Medal of Honor
Medal of Honor on the Xbox 360 offers realistic weapons and scenarios
- A relatively frank depiction of a modern day conflict that offers the sort of thrills gamers expect from this genre, online multiplayer options should provide a legitimate alternative to Call of Duty
- It's not as polished as Modern Warfare, story doesn't impart a sense of resolution or closure, small technical issues pop up from time to time
EA's reboot of its popular war franchise brings the action to a familiar battleground, one where technology and specialisation are the order of the day. While Medal of Honor treads the same path forged by Modern Warfare, it offers enough to be a potential challenger to Call of Duty's dominance down the line. It doesn't win the war but it definitely has enough to carry its own in what should be a protracted battle.
Price$ 109.95 (AUD)
It's difficult—maybe the better word here is impossible—to talk about the new Medal of Honor without mentioning the Modern Warfare series. Producer Greg Goodrich did an admirable job of it at a recent press event, referring to the game's depiction of "today's war" and "today's soldiers," but that bit of coy synonymical manipulation doesn't hide the fact that Medal of Honor is trying to conquer territory Activision has already planted its flag in.
The good news is this marks the return of an old superpower for what I hope is a long and protracted battle between the two publishers, if only because competition breeds innovation, and I don't want the modern war setting to become as stale as the battlefields of World War II. The bad news is that MoH won't steal the spotlight from the upcoming Black Ops because Call of Duty is just too deeply entrenched and fortified and developer Danger Close has some work to do if they're going to catch up.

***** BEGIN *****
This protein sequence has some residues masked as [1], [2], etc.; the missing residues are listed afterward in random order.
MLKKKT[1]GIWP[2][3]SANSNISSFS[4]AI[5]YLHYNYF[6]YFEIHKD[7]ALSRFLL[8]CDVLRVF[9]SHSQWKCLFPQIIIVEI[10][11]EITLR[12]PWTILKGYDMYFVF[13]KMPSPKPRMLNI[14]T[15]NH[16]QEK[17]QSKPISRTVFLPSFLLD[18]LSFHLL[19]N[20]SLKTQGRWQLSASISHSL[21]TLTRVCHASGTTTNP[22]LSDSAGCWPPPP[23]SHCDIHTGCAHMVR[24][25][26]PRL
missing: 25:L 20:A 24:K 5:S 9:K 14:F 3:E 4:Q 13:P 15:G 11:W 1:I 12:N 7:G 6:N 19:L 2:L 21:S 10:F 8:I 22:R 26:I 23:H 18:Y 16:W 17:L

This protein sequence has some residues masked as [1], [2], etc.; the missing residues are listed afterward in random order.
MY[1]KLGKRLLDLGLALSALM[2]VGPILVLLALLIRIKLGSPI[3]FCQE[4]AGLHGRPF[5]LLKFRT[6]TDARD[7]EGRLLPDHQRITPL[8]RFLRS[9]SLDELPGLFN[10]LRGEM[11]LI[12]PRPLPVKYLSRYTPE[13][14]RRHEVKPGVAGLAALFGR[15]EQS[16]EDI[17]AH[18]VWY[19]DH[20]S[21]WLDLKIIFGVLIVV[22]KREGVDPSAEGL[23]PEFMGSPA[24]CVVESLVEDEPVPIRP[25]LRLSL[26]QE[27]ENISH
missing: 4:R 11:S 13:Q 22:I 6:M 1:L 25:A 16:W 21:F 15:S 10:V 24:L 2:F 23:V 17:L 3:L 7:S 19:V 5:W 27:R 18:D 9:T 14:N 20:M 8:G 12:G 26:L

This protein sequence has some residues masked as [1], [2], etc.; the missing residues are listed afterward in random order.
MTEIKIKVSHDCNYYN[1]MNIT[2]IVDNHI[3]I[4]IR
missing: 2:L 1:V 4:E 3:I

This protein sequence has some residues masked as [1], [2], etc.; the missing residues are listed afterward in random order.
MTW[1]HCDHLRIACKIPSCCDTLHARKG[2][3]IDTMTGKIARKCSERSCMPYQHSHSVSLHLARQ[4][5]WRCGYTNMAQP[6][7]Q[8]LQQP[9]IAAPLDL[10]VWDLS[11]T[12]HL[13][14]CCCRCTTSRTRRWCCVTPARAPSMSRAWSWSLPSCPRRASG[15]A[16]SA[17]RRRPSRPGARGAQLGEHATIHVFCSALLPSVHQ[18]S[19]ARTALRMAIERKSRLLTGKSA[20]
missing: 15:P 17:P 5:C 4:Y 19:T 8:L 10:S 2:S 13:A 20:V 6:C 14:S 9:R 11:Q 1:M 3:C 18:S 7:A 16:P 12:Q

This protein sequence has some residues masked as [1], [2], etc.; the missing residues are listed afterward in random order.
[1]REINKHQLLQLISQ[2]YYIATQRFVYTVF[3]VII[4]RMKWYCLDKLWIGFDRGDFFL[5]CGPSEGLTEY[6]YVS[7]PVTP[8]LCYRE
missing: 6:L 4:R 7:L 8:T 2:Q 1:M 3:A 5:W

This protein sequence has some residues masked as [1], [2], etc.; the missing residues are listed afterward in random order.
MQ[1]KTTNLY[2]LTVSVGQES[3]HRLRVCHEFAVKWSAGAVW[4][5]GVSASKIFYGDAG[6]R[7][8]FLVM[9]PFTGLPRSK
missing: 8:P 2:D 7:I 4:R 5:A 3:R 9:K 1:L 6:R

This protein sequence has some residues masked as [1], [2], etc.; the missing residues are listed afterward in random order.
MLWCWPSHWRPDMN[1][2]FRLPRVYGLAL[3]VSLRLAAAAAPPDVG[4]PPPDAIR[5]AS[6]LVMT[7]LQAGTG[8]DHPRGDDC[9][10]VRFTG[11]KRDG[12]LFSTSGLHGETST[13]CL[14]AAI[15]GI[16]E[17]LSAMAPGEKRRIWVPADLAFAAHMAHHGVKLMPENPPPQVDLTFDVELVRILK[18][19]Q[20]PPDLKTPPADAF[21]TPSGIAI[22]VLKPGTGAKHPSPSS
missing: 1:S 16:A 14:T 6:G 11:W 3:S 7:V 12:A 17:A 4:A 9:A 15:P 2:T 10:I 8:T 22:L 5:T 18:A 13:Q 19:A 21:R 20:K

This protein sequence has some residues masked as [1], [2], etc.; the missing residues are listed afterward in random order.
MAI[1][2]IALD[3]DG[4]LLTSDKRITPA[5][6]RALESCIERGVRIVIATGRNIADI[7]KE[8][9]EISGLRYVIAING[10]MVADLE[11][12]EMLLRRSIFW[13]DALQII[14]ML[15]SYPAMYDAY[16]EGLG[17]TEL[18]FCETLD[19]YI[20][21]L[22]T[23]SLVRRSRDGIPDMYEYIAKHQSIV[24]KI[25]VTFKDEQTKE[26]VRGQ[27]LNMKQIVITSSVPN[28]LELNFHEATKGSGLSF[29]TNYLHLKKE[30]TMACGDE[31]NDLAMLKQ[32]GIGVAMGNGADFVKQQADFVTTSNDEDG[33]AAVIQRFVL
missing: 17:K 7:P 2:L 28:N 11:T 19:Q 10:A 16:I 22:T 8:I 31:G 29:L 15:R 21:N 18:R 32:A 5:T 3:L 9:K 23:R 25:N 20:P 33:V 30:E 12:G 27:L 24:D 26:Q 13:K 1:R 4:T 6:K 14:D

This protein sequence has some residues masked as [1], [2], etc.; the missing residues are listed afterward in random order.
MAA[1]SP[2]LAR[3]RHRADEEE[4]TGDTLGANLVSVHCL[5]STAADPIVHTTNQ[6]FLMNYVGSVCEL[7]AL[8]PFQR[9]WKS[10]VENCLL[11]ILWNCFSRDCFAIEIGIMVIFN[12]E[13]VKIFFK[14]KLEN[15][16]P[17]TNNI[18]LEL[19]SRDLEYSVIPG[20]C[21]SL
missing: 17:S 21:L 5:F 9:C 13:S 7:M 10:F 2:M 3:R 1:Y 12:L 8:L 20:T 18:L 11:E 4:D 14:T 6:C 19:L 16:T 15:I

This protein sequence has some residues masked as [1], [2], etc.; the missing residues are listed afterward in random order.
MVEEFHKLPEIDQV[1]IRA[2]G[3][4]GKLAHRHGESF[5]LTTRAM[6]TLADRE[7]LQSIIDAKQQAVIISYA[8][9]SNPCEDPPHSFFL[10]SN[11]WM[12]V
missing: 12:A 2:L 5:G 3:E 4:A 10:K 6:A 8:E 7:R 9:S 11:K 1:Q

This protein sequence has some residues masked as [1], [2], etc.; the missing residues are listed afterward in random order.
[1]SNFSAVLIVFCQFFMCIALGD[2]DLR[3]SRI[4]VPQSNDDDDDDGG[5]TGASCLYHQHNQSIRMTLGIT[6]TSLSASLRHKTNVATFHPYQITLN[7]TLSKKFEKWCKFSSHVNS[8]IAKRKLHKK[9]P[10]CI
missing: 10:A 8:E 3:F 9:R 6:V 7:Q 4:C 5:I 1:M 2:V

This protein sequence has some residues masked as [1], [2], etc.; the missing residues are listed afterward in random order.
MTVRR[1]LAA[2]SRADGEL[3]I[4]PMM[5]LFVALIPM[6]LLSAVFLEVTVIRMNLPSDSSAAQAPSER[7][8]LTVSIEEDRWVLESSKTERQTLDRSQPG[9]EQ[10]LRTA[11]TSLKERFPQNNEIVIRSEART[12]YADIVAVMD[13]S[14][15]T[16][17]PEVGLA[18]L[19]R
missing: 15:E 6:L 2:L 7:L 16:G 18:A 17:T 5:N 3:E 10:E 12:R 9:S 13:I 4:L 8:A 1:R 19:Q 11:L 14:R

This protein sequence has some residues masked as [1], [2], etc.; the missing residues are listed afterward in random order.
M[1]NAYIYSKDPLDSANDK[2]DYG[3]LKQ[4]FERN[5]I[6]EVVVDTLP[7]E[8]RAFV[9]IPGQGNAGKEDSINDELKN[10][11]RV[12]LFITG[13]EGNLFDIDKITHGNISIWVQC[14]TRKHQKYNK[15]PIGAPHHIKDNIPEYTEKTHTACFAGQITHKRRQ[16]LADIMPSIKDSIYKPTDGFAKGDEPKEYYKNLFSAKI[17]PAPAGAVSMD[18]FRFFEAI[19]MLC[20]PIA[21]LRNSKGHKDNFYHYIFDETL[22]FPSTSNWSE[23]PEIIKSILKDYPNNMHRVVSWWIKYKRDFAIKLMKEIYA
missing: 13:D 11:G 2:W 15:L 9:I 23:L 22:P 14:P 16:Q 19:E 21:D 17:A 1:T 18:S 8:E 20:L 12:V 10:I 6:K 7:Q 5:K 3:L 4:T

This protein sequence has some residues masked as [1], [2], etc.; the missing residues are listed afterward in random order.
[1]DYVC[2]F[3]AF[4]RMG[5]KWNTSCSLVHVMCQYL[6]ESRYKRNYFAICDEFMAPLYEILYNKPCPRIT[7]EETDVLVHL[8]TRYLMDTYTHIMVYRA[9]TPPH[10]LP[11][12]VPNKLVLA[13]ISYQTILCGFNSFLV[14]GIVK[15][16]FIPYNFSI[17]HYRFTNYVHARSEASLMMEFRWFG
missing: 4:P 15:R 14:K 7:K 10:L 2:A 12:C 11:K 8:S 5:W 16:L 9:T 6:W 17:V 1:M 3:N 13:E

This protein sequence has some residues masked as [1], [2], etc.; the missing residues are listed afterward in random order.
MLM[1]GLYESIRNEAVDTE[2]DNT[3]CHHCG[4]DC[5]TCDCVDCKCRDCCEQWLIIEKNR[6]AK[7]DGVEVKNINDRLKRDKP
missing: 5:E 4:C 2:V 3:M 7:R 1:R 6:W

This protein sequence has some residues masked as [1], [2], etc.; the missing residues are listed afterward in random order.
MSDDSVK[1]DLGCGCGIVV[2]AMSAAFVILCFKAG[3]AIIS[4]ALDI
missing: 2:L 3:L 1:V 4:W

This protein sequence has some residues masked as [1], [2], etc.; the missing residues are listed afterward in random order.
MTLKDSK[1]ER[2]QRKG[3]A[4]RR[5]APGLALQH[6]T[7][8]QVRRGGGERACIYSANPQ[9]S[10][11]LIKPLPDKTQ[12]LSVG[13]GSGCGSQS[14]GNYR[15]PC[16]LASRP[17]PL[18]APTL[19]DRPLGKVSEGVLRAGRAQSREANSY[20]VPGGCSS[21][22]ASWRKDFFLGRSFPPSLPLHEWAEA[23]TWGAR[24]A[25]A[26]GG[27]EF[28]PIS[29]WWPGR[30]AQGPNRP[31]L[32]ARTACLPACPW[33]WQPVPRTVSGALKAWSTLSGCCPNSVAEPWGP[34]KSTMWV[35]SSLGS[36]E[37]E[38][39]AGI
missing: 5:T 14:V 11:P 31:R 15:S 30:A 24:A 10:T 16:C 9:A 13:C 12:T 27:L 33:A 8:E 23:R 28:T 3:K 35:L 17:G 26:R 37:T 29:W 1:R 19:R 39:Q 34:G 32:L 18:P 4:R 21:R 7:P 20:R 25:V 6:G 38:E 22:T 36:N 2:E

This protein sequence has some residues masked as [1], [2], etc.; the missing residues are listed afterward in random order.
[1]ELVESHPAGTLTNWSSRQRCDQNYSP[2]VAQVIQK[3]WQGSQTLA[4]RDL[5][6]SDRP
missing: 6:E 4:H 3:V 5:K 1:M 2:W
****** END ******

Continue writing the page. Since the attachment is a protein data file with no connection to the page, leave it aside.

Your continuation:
For its shortcomings, the one thing MoH does better than Call of Duty is the tone of its depiction of a modern day conflict; I replayed through the original Modern Warfare shortly after beating MoH and it came across like an episode of '24' compared to the much more subtle tact that Danger Close took—no doubt, this was a result of the role actual troops had in cultivating the development philosophy. I wouldn't go so far as to call it a realistic depiction—this is a video game, after all—but there's a sense that they intentionally avoided sensationalizing or glorifying combat.
There are still plenty of awe-inspiring moments in the game, like laser targeting ground targets for close air support to obliterate and taking control of an attack helicopter to rain down some serious firepower, but there isn't a "Hollywood" vibe here, reinforcing the sense that the events depicted in the game has actually happened and is happening right now.